What does it mean to be the chief innovation officer of a city?

What does it mean to be the chief innovation officer of a city?

Brendan Babb has been the chief innovation officer for the city of Anchorage, Alaska, for the past seven years. At the time he came on board, Babb knew of about 20 chief innovation officers that worked for city governments. Now, he estimates there are between 150 and 200 of them.

The job also changes a lot as government funding ebbs and flow. In 2021, the US Congress approved a $1 trillion infrastructure bill, earmarking billions for road and transit upgrades administered at the state or local level. Billions more, with an emphasis on investments in the transition to clean energy, were approved the following year under the Inflation Reduction Act (IRA). Babb recently spoke with Quartz about the implications of all that funding and other changing aspects of municipal innovation. The following transcript has been lightly edited for length and clarity.

How have federal funds from bills like the IRA changed your job?

The affordable connectivity program established in the infrastructure bill has affected us especially. Alaska itself is considered to be on tribal land. Anchorage itself, which is very much an urban city, gets $75 (monthly per household) toward internet access.

The other program that I’m interested in is direct pay for nonprofits and governments for renewable energy incentives. If you’re residential and you get a heat pump or solar battery then you get tax credits, but that hasn’t been useful for governments or nonprofits because they don’t pay taxes.

Electricity costs are going up while solar costs are coming down, so a lot of stuff that might not have penciled out before might pencil out now. An example of this is how Salt Lake City has created microgrids to power their fire stations in case a fire cuts off their power supply.

What’s your most recent project?

We have a property tax exemption for seniors. So if you own your house and aren’t Airbnb-ing it, you can get a property tax exemption. These are common in lots of cities. We have one that takes $150,000 off your appraisal, so that can be $2,500 (in tax exemptions) for seniors. We worked with our behavioral insights team to create a letter that comes from the mayor and is sent to 1,500 seniors who aren’t already enrolled in the program. It’s simple—we pre-fill the parcel number on the form, and created an online option. It’s been running for three or four years now and has been doing really well.

You also tried text nudges for SNAP benefits several years ago. How is that going?

We still provide some help to the Food Bank of Alaska, our partner at the time. We were trying to help them as they were calling people, and we noticed they were playing phone tag a lot. So the big insight we had was that we could use text messages, which are asynchronous. It worked well because someone could text this number at 11 o’clock at night and say what they needed.

During the pandemic there was pandemic electronic benefit transfer food benefits, and the food bank was able to create their own workflow for EBT without our help.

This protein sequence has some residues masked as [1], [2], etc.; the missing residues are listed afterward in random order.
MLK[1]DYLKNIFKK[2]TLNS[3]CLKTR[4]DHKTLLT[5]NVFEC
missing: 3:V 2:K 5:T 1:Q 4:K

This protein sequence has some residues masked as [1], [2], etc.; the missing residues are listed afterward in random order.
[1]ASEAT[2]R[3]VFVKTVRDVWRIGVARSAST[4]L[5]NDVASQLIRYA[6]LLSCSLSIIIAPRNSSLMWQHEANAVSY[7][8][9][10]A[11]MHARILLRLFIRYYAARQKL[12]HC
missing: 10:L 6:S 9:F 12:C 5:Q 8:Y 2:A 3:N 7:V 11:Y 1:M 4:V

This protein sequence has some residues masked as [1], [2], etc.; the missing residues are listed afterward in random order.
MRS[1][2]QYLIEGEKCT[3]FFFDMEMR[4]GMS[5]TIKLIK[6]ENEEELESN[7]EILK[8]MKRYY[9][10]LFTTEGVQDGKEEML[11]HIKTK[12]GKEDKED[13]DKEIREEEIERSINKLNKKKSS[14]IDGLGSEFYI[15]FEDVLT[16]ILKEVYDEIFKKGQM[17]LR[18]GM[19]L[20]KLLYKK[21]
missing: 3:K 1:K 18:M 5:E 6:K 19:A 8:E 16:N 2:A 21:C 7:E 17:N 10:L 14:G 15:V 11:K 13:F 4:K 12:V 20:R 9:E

What other learnings have you gained from your behavioral insights team?

People had overdue fines, like from a speeding ticket or something. It would go from the police department to the treasury to the courts and then back to treasury. And we were trying to get people to pay it before it went to collections.

We got multiple agencies together one day—collections, the police, treasury, etc.—and we took multiple suggestions from them. One of them was making the letter pink so that residents would know it’s important. We also put the agency phone numbers in a more prominent place.

We tried to do a randomized controlled trial, sending out half with the new letter and half with the old. But treasury got really excited, started changing more things about the letter, and accidentally sent the new letter to the control group. So we didn’t get perfect data on it. The net gain, though, was that we got a million more dollars in revenue that year.

What other projects are you interested in right now?

I’ve been experimenting with ChatGPT and code interpreter which is now “advanced data analysis.” I have a data science background so I feel comfortable diving in deep.

I think innovation requires a fast feedback loop. So if you request a report and get it back a month later, you’re less likely to be interested in it. But if you can quickly test an idea and you find something there, then you’re more likely to do a project.

Baltimore has done data academies and upskilling of their staff—it’s not hard data science, but just showing the importance of data or how to clean data.

Would you check to make sure a bot’s work was correct?

If the bot showed that there might be something there, then I would write some code and validate it.

Now I want to play a game where I go through a list of tech trends, and you tell me if they’re under-hyped, overhyped, or appropriately hyped. First up: artificial intelligence powered with large language models?

I think it’s a little overrated right now, but it’s getting close to being right.

From the government perspective, or city perspective, I think it’s a little overrated. There’s been MaimiCoin and other things. I think there’s a couple more iterations that it might go through. I think it’s an interesting technology, but I’m not sure how it should work or how society interacts with it.

A little under rated. In Alaska, we are experimenting with delivery drones, but for large pallets and a lot of things off the road system.